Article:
Courtesy Colleen Enright and Richard Perkins
Colleen Enright was feeling good. She had just watched a certified scale at Ifish Marina Pez Vela in Quepos, Costa Rica, display the number “23.06” — a weight that smashed the IGFA all-tackle world record for Pacific tripletail by more than 4 pounds. Then she saw another angler making his way toward the weigh station. It was Richard Perkins, and he had a monster tripletail, too.
“We saw Richard coming up the gangway, and I thought, ‘What is this guy up to?’” Enright said, managing a little laugh. “His fish was big, but it didn’t look any bigger than mine.”
Well, it was. Perkins’ fish registered 26.76 pounds, capping a remarkable, two-record-fish day at this modest fishing village located roughly at the midpoint of Costa Rica’s Pacific shoreline. The existing all-tackle record Pacific tripletail weighed 19 pounds and was caught by Michael Hughes Jr. in Boca Parrita, Costa Rica, in December of 2019.
Freshwater Anglers Gone Salty
Both Perkins and Enright are lifelong anglers with roots fishing freshwater. Perkins, a 70-year-old retired bank inspector with the FDIC, grew up in Louisville, Ky. He now lives in Clarksville, Tenn., not far from Barkley and Kentucky Lakes, where he fishes often from his 20-foot-long Lund.
A native Texan, Enright lives on Galveston Bay. When she’s not busy working as the president of KEIS Solutions, a valve and instrumentation supplier for the gas and marine industry, the 45-year-old is often on the water.
In addition to their place in Texas, Enright and her husband, fishing guide Steve Hoyland, Jr., have a vacation home in Costa Rica near Quepos. They keep two boats, a large offshore Bertram and a 25-foot Boston Whaler, at Ifish Marina Pez Vela.
Colleen Enright’s Potential Record Tripletail
Courtesy Colleen Enright
“We were leaving the next day and said, ‘Let’s get out on the water,’” said Enright, adding that it was not a surprising decision. “We fish every day.” The plan was to work inshore waters near a river mouth. In addition to her husband, Ruddy Zapata was on the Whaler as a mate. “We knew about tripletail but that’s not what we were after,” said Enright, who said their primary target was snook.
They were fishing with live bait, casting and drifting in the waves. Enright’s Shimano spinning reel was spooled with 20-pound-test Berkley ProSpec Chrome mono with a 60-pound Diamond Presentation fluorocarbon leader. Action was good.
“We had already caught a couple of really nice snook and were ready to head in,” Enright said. “But Ruddy said, ‘Let’s make one more pass.’” As so often happens, that final shot paid off and Enright was soon hooked up. The fish didn’t feel like another snook. As Enright fought the strong foe, which the trio figured was probably a jack crevalle, she was smiling.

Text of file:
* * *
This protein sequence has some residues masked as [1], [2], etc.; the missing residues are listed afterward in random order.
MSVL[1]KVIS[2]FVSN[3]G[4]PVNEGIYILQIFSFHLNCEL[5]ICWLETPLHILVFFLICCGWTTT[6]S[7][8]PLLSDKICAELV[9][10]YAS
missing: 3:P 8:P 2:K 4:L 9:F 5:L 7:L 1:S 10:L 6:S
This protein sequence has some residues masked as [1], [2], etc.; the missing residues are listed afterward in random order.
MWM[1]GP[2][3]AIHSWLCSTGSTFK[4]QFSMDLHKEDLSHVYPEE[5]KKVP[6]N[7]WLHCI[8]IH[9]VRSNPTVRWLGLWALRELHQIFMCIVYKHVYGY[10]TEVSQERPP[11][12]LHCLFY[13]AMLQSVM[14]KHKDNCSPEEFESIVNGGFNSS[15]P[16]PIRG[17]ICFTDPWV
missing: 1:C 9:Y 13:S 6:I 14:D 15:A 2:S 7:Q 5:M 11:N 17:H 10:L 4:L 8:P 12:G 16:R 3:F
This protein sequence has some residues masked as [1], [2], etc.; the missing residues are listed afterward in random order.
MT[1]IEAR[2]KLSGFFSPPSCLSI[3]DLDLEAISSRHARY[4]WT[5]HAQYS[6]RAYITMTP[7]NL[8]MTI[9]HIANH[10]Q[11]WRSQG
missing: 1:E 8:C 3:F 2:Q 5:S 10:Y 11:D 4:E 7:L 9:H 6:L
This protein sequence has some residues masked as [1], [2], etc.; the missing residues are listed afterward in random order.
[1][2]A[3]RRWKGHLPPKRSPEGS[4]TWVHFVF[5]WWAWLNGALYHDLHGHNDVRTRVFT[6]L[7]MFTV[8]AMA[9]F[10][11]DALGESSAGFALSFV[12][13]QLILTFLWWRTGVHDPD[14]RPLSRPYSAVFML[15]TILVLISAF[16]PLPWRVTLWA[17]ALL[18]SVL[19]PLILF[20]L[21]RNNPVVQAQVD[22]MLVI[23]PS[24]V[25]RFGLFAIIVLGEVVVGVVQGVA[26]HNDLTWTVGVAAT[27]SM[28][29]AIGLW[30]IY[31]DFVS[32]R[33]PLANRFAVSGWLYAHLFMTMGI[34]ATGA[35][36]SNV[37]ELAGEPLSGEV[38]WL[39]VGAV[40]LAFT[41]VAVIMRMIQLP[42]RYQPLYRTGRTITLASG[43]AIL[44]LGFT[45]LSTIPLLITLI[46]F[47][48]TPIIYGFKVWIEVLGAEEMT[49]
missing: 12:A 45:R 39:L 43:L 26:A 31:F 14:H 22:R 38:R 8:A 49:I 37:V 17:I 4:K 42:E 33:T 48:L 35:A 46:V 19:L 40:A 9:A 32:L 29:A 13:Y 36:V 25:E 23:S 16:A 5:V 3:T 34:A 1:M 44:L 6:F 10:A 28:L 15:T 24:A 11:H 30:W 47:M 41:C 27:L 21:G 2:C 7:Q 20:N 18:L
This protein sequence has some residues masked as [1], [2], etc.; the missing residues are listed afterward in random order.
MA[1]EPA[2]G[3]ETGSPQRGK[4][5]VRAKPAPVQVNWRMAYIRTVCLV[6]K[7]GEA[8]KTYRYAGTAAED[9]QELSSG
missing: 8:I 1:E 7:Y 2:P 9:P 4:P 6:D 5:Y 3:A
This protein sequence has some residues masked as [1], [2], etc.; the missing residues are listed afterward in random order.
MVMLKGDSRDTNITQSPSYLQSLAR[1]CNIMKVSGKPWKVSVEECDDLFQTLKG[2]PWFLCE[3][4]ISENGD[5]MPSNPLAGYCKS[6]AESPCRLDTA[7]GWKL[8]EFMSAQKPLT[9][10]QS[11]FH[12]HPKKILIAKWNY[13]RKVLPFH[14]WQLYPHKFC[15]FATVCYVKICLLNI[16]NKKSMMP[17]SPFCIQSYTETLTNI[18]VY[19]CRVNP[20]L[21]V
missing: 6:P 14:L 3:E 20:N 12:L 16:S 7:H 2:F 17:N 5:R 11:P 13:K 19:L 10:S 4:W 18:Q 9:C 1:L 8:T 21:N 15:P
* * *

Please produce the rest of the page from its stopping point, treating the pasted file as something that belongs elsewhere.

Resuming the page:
“There were probably five or six other boats out there and I was the only girl,” she said. Fifteen minutes into the battle they got a look at the fish, which they could tell was a large tripletail. “My husband and Ruddy got really excited,” said Enright, who in turn got serious. “I said, ‘Let’s get this thing in the boat.’”
As soon as they did, they packed up quickly and rushed to the marina. Serendipitously, the marina was hosting the Costa Offshore World Championship tournament and had certified scales at the ready. “It worked out perfectly that the appropriate professionals were there,” Enright said. “I’m not a boaster, but it was pretty cool [to break the record].”
Richard Perkins’ Potential Record Tripletail
Courtesy Richard Perkins
Still out on the water, Perkins was fishing with guide Riccardo Puliti aboard Puluti’s 27-foot center console. It was the first day of his fourth trip to Costa Rica.
“We try to fish every time we go,” Perkins said. “A friend who lives down there had been catching a lot of snook so that’s what we were going for.” Fishing the same area as Enright, and using a live sardine as bait, Perkins was soon tight to a strong fish. “When I hooked it, Riccardo said, ‘That’s not a snook,’” Perkins recalled.
It turned out to be a 20-plus-pound red snapper, which went into the fish box for dinner. The next pass produced another strong fish, a good-sized jack crevalle that Perkins released. Perkins then hooked what the men assumed was another snapper.
“It pulled more like a snapper,” Perkins said. “I would get it halfway to the boat and then it would take off and peel off a bunch of line.” Using a Shimano reel spooled with 50-pound-test line with a 40-pound leader, Perkins eventually got the fish close enough to see that it wasn’t a snapper.
“I had no idea,” Perkins said. “Riccardo told me, ‘It’s a tripletail,’ and I said ‘Great.’ I’d heard about tripletail but never caught one or even seen one live.” After boating the fish, Perkins lifted it. “I told Riccardo it was well over 20 pounds,” Perkins said.
Puliti, who has been guiding in the area for about a decade, said April is a good month for tripletail in the area. “A few boats had been catching them,” he said. “I was surprised by the size.”
Shortly thereafter the scales at the marina verified the weight and Perkins learned that his fish not only topped the existing all-tackle record, but also Enright’s record-breaker. “I wasn’t prepared for that,” he said. “It took a while for it to fully register.”
Two New Records Pending
Courtesy Ifish Marina Pez Villa
Perkins said he was ambivalent about applying for the record, but decided to go through with it to help bring attention to both the marina and Puliti. Enright has her ducks in a row for an application, too, and almost assuredly will be approved for the women’s all-tackle record.
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